For students who first enrolled in the doctoral program in Spring 2014 or earlier, the breadth requirement previously included a core -- instead of distribution -- and electives. The core consisted of four topics (analysis of algorithms, computer architecture, programming languages and translators, and operating systems), each of which may be satisfied by an examination or a specified course. These students may choose to complete the core, or switch to the new distribution requirement.

All students must also complete six elective topics approved by the advisor. Some or all of the electives may be waived on the basis of courses taken elsewhere, but the entire core or distribution must be fulfilled at Columbia. However, courses on the distribution list may be imported to serve as electives, in which case the student must take different courses from the distribution list. For students switching from the core to distribution, then courses previously considered core may now serve as electives.

The candidacy exam is an oral exam based on a syllabus prepared jointly by the student and his/her candidacy committee. Admission to candidacy (passing the exam) certifies that the student has demonstrated a depth of scholarship in the literature and the methods of the student's chosen area of research, and has demonstrated a facility with the scholarly skills of critical evaluation and verbal expression.

In the thesis proposal, the student lays out an intended course of research for the dissertation. By accepting the thesis proposal, the faculty agrees that the proposal is practicable and acceptable, that its plan and prospectus are satisfactory, and that the candidate is competent in the knowledge and techniques required, and formally recommends that the candidate proceed.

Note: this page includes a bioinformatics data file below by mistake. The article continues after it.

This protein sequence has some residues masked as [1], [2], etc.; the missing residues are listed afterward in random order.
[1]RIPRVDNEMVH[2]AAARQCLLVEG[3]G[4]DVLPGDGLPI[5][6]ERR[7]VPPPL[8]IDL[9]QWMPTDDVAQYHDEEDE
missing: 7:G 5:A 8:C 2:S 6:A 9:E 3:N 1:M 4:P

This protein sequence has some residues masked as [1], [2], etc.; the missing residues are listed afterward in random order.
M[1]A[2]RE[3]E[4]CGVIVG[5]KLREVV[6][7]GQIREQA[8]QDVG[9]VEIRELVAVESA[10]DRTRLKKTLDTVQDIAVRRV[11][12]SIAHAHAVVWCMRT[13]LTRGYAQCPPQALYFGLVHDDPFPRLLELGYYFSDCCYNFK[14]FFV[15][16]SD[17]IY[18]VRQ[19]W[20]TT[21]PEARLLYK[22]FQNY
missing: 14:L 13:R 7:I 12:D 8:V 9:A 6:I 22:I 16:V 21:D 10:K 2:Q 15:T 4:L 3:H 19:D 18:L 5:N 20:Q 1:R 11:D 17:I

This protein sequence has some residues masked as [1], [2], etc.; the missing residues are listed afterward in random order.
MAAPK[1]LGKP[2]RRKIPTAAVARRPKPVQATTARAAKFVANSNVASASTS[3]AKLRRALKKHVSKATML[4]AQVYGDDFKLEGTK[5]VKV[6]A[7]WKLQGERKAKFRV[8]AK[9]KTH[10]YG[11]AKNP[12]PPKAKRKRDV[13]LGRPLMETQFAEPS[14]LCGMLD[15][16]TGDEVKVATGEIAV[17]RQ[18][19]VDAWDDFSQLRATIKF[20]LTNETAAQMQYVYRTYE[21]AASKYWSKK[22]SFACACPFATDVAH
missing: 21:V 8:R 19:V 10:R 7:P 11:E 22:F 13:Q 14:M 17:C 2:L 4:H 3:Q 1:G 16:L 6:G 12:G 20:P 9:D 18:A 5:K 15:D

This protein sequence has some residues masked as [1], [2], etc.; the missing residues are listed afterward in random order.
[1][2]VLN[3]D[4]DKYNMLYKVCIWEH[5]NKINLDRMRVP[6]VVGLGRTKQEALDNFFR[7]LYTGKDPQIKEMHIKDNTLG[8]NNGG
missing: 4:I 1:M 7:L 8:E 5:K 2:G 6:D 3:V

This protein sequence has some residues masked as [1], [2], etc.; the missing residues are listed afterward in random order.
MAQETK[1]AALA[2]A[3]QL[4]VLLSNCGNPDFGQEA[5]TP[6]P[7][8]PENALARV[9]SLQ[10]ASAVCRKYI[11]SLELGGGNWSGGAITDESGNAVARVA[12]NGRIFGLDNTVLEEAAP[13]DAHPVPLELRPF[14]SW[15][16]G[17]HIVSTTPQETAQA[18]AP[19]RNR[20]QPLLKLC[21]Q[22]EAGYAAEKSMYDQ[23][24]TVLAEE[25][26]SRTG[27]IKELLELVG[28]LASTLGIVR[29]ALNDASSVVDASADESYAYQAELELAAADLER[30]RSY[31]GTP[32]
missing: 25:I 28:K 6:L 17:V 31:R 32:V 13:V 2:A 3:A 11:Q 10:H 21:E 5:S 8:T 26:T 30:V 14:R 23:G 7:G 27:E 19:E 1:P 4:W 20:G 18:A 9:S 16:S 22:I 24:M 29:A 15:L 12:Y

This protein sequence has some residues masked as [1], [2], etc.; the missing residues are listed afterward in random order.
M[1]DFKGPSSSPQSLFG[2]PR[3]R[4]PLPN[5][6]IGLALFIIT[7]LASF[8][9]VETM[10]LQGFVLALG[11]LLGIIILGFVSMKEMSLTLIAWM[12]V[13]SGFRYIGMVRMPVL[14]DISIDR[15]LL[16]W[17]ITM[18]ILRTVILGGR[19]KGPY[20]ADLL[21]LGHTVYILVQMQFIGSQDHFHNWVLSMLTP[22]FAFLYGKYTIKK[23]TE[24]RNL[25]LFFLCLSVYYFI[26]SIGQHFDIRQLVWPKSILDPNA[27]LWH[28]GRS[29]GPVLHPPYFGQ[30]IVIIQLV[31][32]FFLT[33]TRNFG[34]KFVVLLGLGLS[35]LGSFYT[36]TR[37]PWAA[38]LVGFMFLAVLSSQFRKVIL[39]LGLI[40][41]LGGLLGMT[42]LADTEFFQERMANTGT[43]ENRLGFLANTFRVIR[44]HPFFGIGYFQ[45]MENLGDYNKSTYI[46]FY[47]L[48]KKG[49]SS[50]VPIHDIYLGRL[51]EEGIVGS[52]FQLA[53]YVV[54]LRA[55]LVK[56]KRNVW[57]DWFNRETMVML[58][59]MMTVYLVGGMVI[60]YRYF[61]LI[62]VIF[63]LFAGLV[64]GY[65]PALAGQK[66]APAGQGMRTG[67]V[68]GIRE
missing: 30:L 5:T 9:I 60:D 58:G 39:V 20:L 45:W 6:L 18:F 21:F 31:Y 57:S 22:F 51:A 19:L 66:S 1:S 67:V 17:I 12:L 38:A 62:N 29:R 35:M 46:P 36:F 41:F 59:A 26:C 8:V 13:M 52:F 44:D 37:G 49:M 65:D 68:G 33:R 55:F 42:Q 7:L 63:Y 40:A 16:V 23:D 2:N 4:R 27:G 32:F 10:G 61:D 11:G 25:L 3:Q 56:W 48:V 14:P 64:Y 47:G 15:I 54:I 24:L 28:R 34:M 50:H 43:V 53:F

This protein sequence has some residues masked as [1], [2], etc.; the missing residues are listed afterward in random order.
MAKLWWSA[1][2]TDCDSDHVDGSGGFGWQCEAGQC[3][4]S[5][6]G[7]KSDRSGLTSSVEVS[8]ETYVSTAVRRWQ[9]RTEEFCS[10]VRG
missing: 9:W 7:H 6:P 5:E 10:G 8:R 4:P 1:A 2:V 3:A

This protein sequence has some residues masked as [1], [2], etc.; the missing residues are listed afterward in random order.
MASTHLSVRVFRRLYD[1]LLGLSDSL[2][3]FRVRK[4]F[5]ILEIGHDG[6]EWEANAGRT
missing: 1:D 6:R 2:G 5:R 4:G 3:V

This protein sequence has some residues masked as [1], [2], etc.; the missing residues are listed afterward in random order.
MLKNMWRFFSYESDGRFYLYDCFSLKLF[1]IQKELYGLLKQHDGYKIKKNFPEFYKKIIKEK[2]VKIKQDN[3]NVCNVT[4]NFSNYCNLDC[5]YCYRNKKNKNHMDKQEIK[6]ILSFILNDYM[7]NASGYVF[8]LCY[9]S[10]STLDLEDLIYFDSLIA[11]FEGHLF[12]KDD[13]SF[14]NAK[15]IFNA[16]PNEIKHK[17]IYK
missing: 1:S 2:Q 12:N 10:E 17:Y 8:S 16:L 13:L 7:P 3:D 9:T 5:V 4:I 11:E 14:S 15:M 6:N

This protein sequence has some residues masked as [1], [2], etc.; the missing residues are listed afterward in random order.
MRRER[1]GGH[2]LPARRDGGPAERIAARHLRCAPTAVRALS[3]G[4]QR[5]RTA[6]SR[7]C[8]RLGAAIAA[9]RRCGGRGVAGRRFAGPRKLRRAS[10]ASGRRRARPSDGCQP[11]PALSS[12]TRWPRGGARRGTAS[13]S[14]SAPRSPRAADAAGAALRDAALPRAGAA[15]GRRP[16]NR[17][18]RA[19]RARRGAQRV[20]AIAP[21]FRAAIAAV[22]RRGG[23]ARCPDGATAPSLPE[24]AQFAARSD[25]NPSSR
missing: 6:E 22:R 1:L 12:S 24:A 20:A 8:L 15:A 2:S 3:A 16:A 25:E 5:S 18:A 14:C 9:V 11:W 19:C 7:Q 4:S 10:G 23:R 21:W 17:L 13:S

Thereafter, the student must write a dissertation embodying original research under the sponsorship of his or her advisor and submit it to the department. If the department recommends the dissertation for defense, the student applies for final examination, which is held before an examining committee appointed by the Dean. This application must be made at least three weeks before the date of the final examination. The defense of the dissertation constitutes the final test of the candidate's qualifications. It must be demonstrated that the candidate has made a contribution to knowledge in a chosen area. In content the dissertation should, therefore, be a distinctly original contribution in the selected field of study.

The typical doctoral student completes his/her breadth and candidacy requirements by the end of the third year enrolled, the thesis proposal by the end of the fourth year, and the dissertation during the sixth or seventh year.

Doctoral Research Instruction:

The following research requirements must be met by candidates for the Doctor of Engineering Science program:

1. At the time the student begins doctoral research, the student is eligible to register for E9800 (3, 6, 9, or 12 points of credit). Twelve points must have been accumulated by the time the student is to receive the degree.
2. Registration for E9800 must be according to the schedule prescribed above.
3. Although 12 points of E9800 are required for the doctoral degree, no part of this credit may count toward the minimum coursework requirement of 30 points (or 60 points beyond the bachelor's degree).
4. If a student is required to take coursework beyond the minimum requirements, the 12 points of doctoral research instruction must still be taken in addition to the required course work.
5. A student must register continuously through the autumn and spring terms. Registration is also available during the summer session.

Completion of Requirements:

The requirements for the Doctor of Engineering Science degree must be completed in no more than seven years. The seven-year time period begins at the time the student becomes a candidate for the doctoral degree or a candidate for the professional degree, whichever occurs first, and extends to the date on which the dissertation defense is held.